He sat in the gallery of the house, about 15 years ago – tired, beaten, only one boot off, his head bowed. He looked up at me, an odd openness leaking through his eyes as he shook his head, eyes unwavering.
“I never learned how to plod.”
“I see you do it all the time.”
This put me immediately on the defensive; I had never been able to please my father with what I did or how fast I did it – but he never complained of my results and rarely even acknowledged them.
Seeing this, I think, he clarified, “Doing small things over time to get results.”
I was boggled. I’d been doing that as far back as I could remember. A long silence hung in that gallery, me pulling his other boot off. I left him sitting there as I went about my own work.
He did manage to plod himself to death, as at least some of us do – nothing dramatic about his death, not an accident, not a crime – he’d just died. In bed.
There was a time when the thought of instant success was as seductive as a woman who knows what she wants and how to get it. Advertising in the back of Popular Science and Popular Mechanics magazines were rife with it, back in the days when these magazine missives were something I eagerly awaited here in Trinidad, an island even when it came to magazine subscriptions and bookstores.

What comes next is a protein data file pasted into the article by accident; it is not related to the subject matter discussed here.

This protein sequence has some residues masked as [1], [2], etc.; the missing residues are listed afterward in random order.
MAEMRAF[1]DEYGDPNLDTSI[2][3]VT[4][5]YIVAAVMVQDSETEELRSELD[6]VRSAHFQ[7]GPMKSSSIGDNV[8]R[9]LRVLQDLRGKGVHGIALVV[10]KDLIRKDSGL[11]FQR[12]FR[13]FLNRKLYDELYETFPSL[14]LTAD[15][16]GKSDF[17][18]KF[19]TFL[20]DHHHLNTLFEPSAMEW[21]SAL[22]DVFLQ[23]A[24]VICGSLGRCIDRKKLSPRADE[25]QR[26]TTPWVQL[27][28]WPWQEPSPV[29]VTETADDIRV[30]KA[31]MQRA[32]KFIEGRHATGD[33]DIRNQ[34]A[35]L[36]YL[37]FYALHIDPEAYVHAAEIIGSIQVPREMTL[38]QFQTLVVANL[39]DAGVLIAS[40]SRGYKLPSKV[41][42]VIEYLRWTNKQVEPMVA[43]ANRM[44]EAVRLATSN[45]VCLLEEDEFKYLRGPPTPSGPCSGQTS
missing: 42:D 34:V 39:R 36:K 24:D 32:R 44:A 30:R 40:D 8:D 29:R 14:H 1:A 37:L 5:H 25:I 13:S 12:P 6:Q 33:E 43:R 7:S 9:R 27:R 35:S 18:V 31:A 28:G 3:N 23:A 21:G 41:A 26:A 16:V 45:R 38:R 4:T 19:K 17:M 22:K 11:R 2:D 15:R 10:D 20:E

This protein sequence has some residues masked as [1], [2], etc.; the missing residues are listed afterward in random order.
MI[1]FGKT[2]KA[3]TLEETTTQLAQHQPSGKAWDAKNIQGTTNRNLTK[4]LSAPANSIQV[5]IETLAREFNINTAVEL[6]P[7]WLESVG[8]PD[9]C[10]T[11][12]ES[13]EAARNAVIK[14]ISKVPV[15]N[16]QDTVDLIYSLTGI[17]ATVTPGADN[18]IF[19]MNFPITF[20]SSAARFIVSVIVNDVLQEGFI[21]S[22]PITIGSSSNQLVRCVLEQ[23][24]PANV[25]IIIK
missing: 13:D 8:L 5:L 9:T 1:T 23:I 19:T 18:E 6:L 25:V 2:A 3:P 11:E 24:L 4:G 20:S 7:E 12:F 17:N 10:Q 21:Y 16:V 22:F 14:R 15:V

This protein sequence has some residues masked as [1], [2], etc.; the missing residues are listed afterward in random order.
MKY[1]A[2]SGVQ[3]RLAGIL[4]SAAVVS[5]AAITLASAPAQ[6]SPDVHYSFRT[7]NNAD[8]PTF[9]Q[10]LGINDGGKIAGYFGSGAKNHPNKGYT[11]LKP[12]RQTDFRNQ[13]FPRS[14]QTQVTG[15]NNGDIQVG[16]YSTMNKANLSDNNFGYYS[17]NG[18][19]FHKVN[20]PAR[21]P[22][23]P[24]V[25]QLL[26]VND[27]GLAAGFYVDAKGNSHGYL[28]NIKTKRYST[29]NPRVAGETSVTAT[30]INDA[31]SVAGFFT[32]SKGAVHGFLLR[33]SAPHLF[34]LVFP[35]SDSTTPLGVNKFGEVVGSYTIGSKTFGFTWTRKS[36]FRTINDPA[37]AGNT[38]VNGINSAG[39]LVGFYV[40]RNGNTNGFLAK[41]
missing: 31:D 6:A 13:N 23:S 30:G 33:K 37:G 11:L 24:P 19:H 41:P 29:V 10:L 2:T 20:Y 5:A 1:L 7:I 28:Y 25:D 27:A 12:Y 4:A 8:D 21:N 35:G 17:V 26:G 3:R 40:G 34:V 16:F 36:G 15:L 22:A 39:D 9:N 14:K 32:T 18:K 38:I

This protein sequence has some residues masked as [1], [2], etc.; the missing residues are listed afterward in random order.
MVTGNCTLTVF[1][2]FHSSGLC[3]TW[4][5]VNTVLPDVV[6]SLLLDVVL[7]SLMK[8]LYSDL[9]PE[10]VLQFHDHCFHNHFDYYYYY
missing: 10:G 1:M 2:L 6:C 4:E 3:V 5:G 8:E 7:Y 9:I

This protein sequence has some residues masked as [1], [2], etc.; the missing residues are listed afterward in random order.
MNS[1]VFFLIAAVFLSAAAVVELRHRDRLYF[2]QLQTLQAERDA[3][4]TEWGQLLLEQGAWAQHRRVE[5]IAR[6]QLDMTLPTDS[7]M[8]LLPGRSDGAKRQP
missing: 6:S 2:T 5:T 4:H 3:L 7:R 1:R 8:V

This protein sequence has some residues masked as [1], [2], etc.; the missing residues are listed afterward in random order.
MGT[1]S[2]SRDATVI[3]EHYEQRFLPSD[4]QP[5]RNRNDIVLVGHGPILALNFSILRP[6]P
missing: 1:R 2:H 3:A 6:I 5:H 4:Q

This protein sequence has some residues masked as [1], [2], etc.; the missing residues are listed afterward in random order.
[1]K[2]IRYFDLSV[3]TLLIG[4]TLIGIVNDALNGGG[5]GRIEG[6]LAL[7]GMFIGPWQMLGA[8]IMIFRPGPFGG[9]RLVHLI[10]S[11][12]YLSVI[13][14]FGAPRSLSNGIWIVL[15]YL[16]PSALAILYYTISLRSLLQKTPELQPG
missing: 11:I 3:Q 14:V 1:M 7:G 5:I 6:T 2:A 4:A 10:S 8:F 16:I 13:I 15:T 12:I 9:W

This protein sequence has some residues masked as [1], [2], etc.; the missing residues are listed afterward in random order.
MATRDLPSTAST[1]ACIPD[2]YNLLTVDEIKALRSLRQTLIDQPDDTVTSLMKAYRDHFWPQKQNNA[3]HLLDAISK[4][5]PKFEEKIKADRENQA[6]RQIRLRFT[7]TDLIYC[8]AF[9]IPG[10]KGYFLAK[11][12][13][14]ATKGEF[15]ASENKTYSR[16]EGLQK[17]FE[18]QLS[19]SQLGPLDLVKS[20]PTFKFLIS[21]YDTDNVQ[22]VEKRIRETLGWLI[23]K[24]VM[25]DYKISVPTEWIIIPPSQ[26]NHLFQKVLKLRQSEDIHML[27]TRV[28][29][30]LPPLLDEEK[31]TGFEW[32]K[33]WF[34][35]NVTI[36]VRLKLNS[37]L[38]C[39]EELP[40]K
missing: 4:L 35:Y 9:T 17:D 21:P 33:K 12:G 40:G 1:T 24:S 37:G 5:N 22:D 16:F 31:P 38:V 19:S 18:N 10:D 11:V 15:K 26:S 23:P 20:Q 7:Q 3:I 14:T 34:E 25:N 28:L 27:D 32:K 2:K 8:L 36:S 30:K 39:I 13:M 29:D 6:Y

Instant wealth, seductive to a young man who had only seen strife – but to even get the money that they asked for to get their ‘secrets’ was problematic. I watched my father follow that path more than once, little by little learning by watching what came; reading the instructions and shaking my own head quietly. Was I cynical? Yes. But I saw what these were, and to get my point across I told my father that maybe we should take an ad out to sell our secrets – which would be an ad in the back of a magazine to sell secrets.
He didn’t think that was funny. I thought it was hilarious. This fed this belief of people around that I laughed at the wrong things at the wrong times. They were right sometimes; the world doesn’t like a young man that laughs at it, it doesn’t care about a young man that laughs with it. The world has no mercy, it’s instruments ranging from sadistic to ironic.
So I chose to do what I could with what I had. If it meant moving a stone a day, brushcutting a piece of land a day, reading a book, learning to use a computer (look how well that worked out after 2+ decades of software engineering) – it’s about using what you have as best you can to achieve a result. Sometimes – most of the time – it’s about small moves. It’s about not wasting your time and resources. Being busy doesn’t mean being productive.
And to the casual observer, it looks like plodding – they run about, busy, driving themselves into the ground because time or worse, other things, are their masters.
Plod toward your destinations. It’s not a sprint, it’s a marathon. In time, you may plod faster than others sprint, but what others do is of little matter if your success isn’t going to be determined by what others achieve.